Novel malvertising attack leads to drive by ransomware

Today Kaspersky issued a Threatpost: regarding the evolving malvertising and ransomware threat.

It can be incredibly distuptive, costly, and in some cases devastating in its consequences so we at Sec-1 Ltd have taken a look at what it means in terms of: – is there anything about this news that is surprising, unique or novel? – what is the real threat from this? – how should users and organisations respond?

Taking a look at the ThreatPost article we didn’t find this surprising at all; it’s reminiscent of another article (​) posted in 2014 referencing attacks from 2012.

Exploitation toolkits give attackers an easy method of deploying malicious payloads to victims to allow a large degree of control over their machines. Couple that with the fact that ​ransomware has been proven to be profitable to criminals. Add this to the fact that malvertising is an effective method of hitting a large and varied number of potential victims and it’s unsurprising that they are continuing to utilise these tactics. Given its profitability ransomware has evolved, as has been the case with malware trends for the past 2 decades, into ‘toolkits’. These toolkits allow the chaining of exploitation and evasion tactics allowing them to get around traditional security defences such as anti-virus and firewalls. The usual tactics of ‘script src=’ or hidden iframes are well known techniques for issuing a browser redirection for malvertising – this 302 ‘cushioning’ (what seems to be essentially 302 redirects over iframes) is a new technique – and when coupled with domain shadowing, also used by this toolkit, can lead to an effective compromise of a target.

The real threat here to end-users is the potential impact of the ransomware payloads. Regardless of how they are delivered if users are hit with ransomware they risk losing all of their data: – that includes all of those family photos stored on your laptop, or that assignment you’re working on for university. The files that each user has that they consider critical differs greatly, but all users have something on their machines that would be a terrible loss to them if they couldn’t access it. That’s what ransomware does, it encrypts your harddisk and denies you access to your files until you pay the ransom.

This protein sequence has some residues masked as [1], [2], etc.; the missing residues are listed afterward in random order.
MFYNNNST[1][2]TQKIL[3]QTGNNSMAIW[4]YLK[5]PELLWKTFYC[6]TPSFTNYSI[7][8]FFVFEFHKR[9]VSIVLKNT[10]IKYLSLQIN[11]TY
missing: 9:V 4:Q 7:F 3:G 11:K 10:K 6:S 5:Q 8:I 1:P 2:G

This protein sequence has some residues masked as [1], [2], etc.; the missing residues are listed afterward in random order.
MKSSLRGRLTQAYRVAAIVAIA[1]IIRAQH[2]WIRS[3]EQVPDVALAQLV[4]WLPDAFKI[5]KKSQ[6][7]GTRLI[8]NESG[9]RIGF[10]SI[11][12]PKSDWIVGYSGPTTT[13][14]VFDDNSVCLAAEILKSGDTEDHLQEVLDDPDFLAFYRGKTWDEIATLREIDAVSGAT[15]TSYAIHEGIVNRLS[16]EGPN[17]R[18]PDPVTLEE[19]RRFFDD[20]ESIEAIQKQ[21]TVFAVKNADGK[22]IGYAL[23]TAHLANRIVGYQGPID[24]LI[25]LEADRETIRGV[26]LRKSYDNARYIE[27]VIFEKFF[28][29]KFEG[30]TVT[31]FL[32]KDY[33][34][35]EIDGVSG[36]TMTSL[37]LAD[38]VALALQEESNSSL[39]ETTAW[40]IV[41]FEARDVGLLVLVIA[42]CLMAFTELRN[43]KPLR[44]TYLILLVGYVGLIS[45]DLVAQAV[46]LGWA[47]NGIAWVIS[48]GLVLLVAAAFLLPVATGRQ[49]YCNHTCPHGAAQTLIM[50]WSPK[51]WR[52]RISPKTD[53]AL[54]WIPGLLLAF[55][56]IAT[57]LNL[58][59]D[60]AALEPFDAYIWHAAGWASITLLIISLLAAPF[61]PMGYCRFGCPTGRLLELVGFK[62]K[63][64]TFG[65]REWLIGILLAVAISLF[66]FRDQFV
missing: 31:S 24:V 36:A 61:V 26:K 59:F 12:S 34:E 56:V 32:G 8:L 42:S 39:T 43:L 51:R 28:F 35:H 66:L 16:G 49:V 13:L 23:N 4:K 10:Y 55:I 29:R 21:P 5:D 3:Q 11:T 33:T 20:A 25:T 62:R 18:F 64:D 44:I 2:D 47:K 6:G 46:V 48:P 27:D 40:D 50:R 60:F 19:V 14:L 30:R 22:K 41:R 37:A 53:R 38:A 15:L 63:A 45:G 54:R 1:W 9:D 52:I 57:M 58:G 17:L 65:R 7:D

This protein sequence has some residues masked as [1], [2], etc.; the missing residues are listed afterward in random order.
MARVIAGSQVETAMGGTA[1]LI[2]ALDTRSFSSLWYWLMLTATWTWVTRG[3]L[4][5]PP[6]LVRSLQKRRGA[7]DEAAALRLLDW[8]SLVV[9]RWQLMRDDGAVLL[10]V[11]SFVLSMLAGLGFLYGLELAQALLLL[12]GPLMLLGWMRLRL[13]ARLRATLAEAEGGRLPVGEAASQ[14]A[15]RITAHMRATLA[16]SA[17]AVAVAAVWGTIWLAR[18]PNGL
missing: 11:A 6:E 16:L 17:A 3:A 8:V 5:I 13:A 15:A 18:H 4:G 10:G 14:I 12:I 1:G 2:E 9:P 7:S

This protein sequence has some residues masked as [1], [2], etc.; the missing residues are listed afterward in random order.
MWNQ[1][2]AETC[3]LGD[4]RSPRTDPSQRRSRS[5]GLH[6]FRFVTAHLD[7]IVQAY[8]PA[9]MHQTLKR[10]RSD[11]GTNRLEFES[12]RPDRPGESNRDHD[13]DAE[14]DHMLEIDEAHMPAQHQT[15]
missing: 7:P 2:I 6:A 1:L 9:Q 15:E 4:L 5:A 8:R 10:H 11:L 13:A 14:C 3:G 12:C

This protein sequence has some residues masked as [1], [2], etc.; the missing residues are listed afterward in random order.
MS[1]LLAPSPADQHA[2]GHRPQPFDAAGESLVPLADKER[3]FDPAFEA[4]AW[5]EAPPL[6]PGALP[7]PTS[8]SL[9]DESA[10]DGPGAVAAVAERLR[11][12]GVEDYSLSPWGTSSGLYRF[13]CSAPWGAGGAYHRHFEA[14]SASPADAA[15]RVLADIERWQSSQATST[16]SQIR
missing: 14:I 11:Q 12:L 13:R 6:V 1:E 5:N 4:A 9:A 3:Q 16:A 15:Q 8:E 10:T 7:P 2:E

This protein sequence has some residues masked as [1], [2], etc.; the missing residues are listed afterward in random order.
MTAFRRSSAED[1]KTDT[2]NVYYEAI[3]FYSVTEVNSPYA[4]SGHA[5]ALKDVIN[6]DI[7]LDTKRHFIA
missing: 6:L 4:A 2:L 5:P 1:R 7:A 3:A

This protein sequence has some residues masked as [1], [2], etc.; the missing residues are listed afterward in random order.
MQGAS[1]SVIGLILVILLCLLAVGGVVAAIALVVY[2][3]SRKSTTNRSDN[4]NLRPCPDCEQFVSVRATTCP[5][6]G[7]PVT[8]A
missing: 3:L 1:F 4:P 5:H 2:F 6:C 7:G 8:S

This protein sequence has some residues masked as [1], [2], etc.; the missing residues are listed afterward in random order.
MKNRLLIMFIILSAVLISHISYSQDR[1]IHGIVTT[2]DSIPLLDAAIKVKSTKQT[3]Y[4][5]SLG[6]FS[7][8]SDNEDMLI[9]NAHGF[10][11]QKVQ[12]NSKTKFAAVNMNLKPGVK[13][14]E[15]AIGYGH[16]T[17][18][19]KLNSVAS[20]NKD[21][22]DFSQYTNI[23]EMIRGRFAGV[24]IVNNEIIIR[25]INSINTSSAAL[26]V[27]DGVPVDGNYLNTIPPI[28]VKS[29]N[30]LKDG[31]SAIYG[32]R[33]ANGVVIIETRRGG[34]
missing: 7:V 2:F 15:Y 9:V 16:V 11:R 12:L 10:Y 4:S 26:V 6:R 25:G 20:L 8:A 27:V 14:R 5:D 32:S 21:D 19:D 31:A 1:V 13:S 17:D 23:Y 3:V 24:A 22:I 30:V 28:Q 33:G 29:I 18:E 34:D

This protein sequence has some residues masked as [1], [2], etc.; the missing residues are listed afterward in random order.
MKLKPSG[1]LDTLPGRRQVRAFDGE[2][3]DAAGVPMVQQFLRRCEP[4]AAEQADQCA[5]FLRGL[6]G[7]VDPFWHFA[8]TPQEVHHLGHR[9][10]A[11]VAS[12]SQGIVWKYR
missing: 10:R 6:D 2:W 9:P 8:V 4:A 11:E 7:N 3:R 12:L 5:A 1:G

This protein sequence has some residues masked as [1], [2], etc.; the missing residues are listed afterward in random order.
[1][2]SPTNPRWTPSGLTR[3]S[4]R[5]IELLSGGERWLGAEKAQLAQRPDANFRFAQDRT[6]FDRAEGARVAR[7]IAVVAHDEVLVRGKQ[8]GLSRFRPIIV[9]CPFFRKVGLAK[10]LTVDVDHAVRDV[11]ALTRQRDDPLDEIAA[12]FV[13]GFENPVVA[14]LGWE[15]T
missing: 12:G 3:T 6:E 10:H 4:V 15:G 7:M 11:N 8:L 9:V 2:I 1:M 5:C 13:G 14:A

Generally speaking, exploitation toolkits do not deploy “Zero day exploits” but utilise well known payloads, in this case a payload from 2013. This means that not all hope is lost for end users are there are steps, to back up the tried and tested “defence in depth” policy, they can take to ensure they are protected:

Patch as soon as you can!

Configure your computer to automatically install updates for both your web browser and your operating system. The challenge here is not to wait until day 30 of the “accepted” window for applying patches but to do it closer to the day the patch is released. In this example the ransomware was launched well before the patches are commonly applied – as such, the threat is more immediate, especially given our natural inclination to click on a link in an email or other communication, without necessarily having done our background checking for the link’s validity.

Back-ups and Separation of Storage

Backup important data on external hard disks that are not usually connected to your machine. If the disk isn’t connected then the malware can’t encrypt it and deny access! Backup regularly.

Update your antivirus, regularly!

The URL in the Email won’t be the only route to what you want if its legitimate

Employ good practices when receiving email, if it’s asking to you to “click” think twice before you do! In the corporate world there are many more ways to apply controls using Digital Signing of emails, broad scale and regular awareness training programs that engender good habits of not clicking on malware links and help enforce corporate policy. Given the rise in Advanced Persistent Threats this clearly has benefits wider than just holding sensitive data to ransom.

Stop and think before you Click

The reality is that phishing emails and malvertising are looking to exploit our trust in brands so that we just click, resulting in us walking into these types of attack. There is a simple way of avoiding these attacks simply by using the more formal way of arriving at the same information. If you like what the malvertisment is offering then use a search engine to find the destination rather than click the advert. In the same way as in email, if amazon or ebay are emailing you there will be an email in the message board withtin their application. Rather than follow the link in the email, login to the application and find a different route to the same info.

Other links…

SC Magazine – Novel malvertising attack leads to drive by ransomware


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